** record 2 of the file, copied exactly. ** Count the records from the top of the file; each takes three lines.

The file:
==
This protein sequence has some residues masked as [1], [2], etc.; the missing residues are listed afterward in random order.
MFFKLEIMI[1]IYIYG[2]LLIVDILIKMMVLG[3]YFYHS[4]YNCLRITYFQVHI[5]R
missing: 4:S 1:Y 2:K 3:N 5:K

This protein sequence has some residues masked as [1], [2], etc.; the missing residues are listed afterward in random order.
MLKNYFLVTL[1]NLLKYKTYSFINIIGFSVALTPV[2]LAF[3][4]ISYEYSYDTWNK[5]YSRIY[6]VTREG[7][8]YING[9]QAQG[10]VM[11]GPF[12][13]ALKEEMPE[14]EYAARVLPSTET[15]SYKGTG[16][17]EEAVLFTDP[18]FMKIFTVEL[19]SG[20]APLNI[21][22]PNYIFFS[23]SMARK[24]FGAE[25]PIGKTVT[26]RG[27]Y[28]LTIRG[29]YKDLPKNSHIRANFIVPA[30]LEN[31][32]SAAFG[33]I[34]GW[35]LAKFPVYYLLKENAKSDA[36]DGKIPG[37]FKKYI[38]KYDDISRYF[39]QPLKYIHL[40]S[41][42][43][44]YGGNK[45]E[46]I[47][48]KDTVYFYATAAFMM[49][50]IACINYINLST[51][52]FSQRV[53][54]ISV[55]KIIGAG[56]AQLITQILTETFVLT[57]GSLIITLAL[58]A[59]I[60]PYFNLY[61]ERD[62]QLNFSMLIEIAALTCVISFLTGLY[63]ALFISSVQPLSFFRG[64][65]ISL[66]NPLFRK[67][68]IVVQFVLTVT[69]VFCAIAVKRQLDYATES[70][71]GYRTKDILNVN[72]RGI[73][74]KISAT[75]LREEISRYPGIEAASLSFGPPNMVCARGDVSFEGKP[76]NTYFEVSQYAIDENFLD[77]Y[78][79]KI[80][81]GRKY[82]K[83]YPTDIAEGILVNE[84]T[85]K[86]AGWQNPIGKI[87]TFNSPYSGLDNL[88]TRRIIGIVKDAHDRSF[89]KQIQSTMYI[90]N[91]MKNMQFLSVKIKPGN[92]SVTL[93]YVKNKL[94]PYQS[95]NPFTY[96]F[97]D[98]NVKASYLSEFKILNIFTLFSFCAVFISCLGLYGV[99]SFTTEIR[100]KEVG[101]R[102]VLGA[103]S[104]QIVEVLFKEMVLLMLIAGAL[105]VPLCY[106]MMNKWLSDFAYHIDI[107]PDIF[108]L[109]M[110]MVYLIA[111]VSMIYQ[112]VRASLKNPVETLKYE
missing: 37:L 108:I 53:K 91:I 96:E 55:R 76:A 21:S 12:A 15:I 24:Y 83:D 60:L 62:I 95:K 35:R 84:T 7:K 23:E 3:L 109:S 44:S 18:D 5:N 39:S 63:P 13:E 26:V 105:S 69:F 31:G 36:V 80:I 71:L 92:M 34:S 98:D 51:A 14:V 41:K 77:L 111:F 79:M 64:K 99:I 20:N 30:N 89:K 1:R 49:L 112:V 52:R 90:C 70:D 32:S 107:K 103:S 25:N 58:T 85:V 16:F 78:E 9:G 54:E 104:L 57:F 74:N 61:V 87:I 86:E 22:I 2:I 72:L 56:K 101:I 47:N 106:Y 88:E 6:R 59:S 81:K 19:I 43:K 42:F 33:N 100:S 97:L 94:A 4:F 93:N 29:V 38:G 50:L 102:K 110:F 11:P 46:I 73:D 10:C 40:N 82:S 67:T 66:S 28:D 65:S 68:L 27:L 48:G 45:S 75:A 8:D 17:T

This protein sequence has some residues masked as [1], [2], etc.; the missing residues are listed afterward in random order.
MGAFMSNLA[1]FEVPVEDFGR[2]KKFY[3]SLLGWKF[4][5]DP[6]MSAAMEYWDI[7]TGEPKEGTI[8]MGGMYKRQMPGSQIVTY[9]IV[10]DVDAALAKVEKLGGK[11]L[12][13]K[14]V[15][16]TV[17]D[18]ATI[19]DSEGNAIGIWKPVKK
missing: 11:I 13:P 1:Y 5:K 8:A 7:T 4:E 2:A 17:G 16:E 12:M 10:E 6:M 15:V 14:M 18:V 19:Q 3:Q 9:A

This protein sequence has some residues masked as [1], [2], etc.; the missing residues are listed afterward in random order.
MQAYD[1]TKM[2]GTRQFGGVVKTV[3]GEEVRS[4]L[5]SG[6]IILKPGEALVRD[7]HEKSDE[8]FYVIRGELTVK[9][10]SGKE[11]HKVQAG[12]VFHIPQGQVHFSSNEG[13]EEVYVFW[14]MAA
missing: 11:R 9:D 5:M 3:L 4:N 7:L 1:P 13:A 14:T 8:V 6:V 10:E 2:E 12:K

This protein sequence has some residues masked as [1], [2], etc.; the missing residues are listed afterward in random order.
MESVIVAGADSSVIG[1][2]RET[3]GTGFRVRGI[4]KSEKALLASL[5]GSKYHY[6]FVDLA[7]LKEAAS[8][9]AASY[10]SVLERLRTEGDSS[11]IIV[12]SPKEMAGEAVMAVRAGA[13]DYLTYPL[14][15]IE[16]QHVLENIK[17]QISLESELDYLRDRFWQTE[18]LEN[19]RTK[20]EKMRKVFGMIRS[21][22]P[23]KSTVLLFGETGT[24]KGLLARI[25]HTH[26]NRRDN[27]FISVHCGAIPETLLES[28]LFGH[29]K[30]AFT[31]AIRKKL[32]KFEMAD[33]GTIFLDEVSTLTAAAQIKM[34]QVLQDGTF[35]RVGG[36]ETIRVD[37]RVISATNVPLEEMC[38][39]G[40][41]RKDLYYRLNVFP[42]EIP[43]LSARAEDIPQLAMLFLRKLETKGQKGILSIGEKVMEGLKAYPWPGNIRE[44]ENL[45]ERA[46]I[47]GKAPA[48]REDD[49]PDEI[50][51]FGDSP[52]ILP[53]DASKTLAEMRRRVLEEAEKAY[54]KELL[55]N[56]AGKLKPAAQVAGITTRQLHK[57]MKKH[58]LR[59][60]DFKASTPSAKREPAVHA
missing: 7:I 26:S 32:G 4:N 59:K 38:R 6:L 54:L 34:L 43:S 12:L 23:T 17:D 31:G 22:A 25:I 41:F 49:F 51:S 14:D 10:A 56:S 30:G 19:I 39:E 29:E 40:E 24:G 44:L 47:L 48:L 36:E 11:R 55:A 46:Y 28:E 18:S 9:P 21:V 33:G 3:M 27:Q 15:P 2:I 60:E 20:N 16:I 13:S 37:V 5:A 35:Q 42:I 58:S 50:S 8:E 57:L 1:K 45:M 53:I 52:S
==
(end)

This protein sequence has some residues masked as [1], [2], etc.; the missing residues are listed afterward in random order.
MLKNYFLVTL[1]NLLKYKTYSFINIIGFSVALTPV[2]LAF[3][4]ISYEYSYDTWNK[5]YSRIY[6]VTREG[7][8]YING[9]QAQG[10]VM[11]GPF[12][13]ALKEEMPE[14]EYAARVLPSTET[15]SYKGTG[16][17]EEAVLFTDP[18]FMKIFTVEL[19]SG[20]APLNI[21][22]PNYIFFS[23]SMARK[24]FGAE[25]PIGKTVT[26]RG[27]Y[28]LTIRG[29]YKDLPKNSHIRANFIVPA[30]LEN[31][32]SAAFG[33]I[34]GW[35]LAKFPVYYLLKENAKSDA[36]DGKIPG[37]FKKYI[38]KYDDISRYF[39]QPLKYIHL[40]S[41][42][43][44]YGGNK[45]E[46]I[47][48]KDTVYFYATAAFMM[49][50]IACINYINLST[51][52]FSQRV[53][54]ISV[55]KIIGAG[56]AQLITQILTETFVLT[57]GSLIITLAL[58]A[59]I[60]PYFNLY[61]ERD[62]QLNFSMLIEIAALTCVISFLTGLY[63]ALFISSVQPLSFFRG[64][65]ISL[66]NPLFRK[67][68]IVVQFVLTVT[69]VFCAIAVKRQLDYATES[70][71]GYRTKDILNVN[72]RGI[73][74]KISAT[75]LREEISRYPGIEAASLSFGPPNMVCARGDVSFEGKP[76]NTYFEVSQYAIDENFLD[77]Y[78][79]KI[80][81]GRKY[82]K[83]YPTDIAEGILVNE[84]T[85]K[86]AGWQNPIGKI[87]TFNSPYSGLDNL[88]TRRIIGIVKDAHDRSF[89]KQIQSTMYI[90]N[91]MKNMQFLSVKIKPGN[92]SVTL[93]YVKNKL[94]PYQS[95]NPFTY[96]F[97]D[98]NVKASYLSEFKILNIFTLFSFCAVFISCLGLYGV[99]SFTTEIR[100]KEVG[101]R[102]VLGA[103]S[104]QIVEVLFKEMVLLMLIAGAL[105]VPLCY[106]MMNKWLSDFAYHIDI[107]PDIF[108]L[109]M[110]MVYLIA[111]VSMIYQ[112]VRASLKNPVETLKYE
missing: 37:L 108:I 53:K 91:I 96:E 55:R 76:A 21:S 12:A 15:I 24:Y 83:D 60:L 62:I 95:K 35:R 84:T 7:K 23:E 3:L 109:S 44:S 18:D 5:N 39:S 63:P 13:E 26:V 105:S 69:F 31:G 36:V 80:I 71:L 92:M 34:S 98:D 51:A 14:V 41:K 77:L 111:F 79:M 64:K 99:I 20:N 30:N 89:K 1:R 49:L 112:V 52:R 90:C 70:D 32:S 107:K 103:S 25:N 58:T 85:V 16:F 78:E 9:G 54:E 104:L 57:F 74:N 61:V 87:I 86:E 22:I 2:I 72:L 56:K 101:I 47:N 106:Y 88:E 6:R 59:S 81:K 19:I 43:K 42:F 33:N 100:S 97:L 94:A 4:F 93:N 29:V 38:G 50:L 102:K 110:F 11:P 46:I 73:D 10:C 40:N 82:S 67:T 66:S 28:D 65:S 68:L 27:L 48:G 45:S 75:A 8:D 17:T